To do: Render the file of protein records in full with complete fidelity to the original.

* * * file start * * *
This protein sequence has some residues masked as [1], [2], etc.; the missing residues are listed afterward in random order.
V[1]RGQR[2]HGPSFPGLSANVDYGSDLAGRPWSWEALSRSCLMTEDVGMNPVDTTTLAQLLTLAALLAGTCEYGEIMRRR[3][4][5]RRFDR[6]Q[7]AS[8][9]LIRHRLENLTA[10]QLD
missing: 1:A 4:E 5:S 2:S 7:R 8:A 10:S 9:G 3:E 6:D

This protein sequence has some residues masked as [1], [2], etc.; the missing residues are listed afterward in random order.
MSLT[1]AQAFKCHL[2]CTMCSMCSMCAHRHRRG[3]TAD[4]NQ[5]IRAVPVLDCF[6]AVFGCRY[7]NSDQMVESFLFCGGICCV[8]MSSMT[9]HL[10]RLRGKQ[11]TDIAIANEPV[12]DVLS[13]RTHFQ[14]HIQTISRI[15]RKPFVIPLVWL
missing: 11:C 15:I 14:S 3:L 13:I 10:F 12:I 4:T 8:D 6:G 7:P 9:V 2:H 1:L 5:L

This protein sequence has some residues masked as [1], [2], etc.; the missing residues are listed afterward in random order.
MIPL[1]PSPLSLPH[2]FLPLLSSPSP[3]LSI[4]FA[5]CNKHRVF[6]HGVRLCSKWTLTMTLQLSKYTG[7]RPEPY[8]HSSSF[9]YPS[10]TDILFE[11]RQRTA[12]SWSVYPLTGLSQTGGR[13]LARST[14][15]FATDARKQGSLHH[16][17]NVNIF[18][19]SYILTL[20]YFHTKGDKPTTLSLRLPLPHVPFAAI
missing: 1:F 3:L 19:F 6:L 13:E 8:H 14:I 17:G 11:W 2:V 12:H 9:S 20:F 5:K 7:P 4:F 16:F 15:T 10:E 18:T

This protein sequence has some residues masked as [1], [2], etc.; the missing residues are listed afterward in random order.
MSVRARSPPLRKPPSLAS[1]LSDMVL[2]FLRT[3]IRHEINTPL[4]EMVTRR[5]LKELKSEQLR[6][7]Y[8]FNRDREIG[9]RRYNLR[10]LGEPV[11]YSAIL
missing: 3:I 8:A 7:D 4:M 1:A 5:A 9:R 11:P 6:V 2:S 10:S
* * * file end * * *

This protein sequence has some residues masked as [1], [2], etc.; the missing residues are listed afterward in random order.
V[1]RGQR[2]HGPSFPGLSANVDYGSDLAGRPWSWEALSRSCLMTEDVGMNPVDTTTLAQLLTLAALLAGTCEYGEIMRRR[3][4][5]RRFDR[6]Q[7]AS[8][9]LIRHRLENLTA[10]QLD
missing: 1:A 4:E 5:S 2:S 7:R 8:A 10:S 9:G 3:E 6:D

This protein sequence has some residues masked as [1], [2], etc.; the missing residues are listed afterward in random order.
MSLT[1]AQAFKCHL[2]CTMCSMCSMCAHRHRRG[3]TAD[4]NQ[5]IRAVPVLDCF[6]AVFGCRY[7]NSDQMVESFLFCGGICCV[8]MSSMT[9]HL[10]RLRGKQ[11]TDIAIANEPV[12]DVLS[13]RTHFQ[14]HIQTISRI[15]RKPFVIPLVWL
missing: 11:C 15:I 14:S 3:L 13:I 10:F 12:I 4:T 8:D 6:G 7:P 9:V 2:H 1:L 5:L

This protein sequence has some residues masked as [1], [2], etc.; the missing residues are listed afterward in random order.
MIPL[1]PSPLSLPH[2]FLPLLSSPSP[3]LSI[4]FA[5]CNKHRVF[6]HGVRLCSKWTLTMTLQLSKYTG[7]RPEPY[8]HSSSF[9]YPS[10]TDILFE[11]RQRTA[12]SWSVYPLTGLSQTGGR[13]LARST[14][15]FATDARKQGSLHH[16][17]NVNIF[18][19]SYILTL[20]YFHTKGDKPTTLSLRLPLPHVPFAAI
missing: 1:F 3:L 19:F 6:L 13:E 8:H 14:I 17:G 11:W 2:V 12:H 9:S 20:F 5:K 7:P 4:F 16:F 15:T 10:E 18:T

This protein sequence has some residues masked as [1], [2], etc.; the missing residues are listed afterward in random order.
MSVRARSPPLRKPPSLAS[1]LSDMVL[2]FLRT[3]IRHEINTPL[4]EMVTRR[5]LKELKSEQLR[6][7]Y[8]FNRDREIG[9]RRYNLR[10]LGEPV[11]YSAIL
missing: 3:I 8:A 7:D 4:M 1:A 5:A 9:R 11:P 6:V 2:S 10:S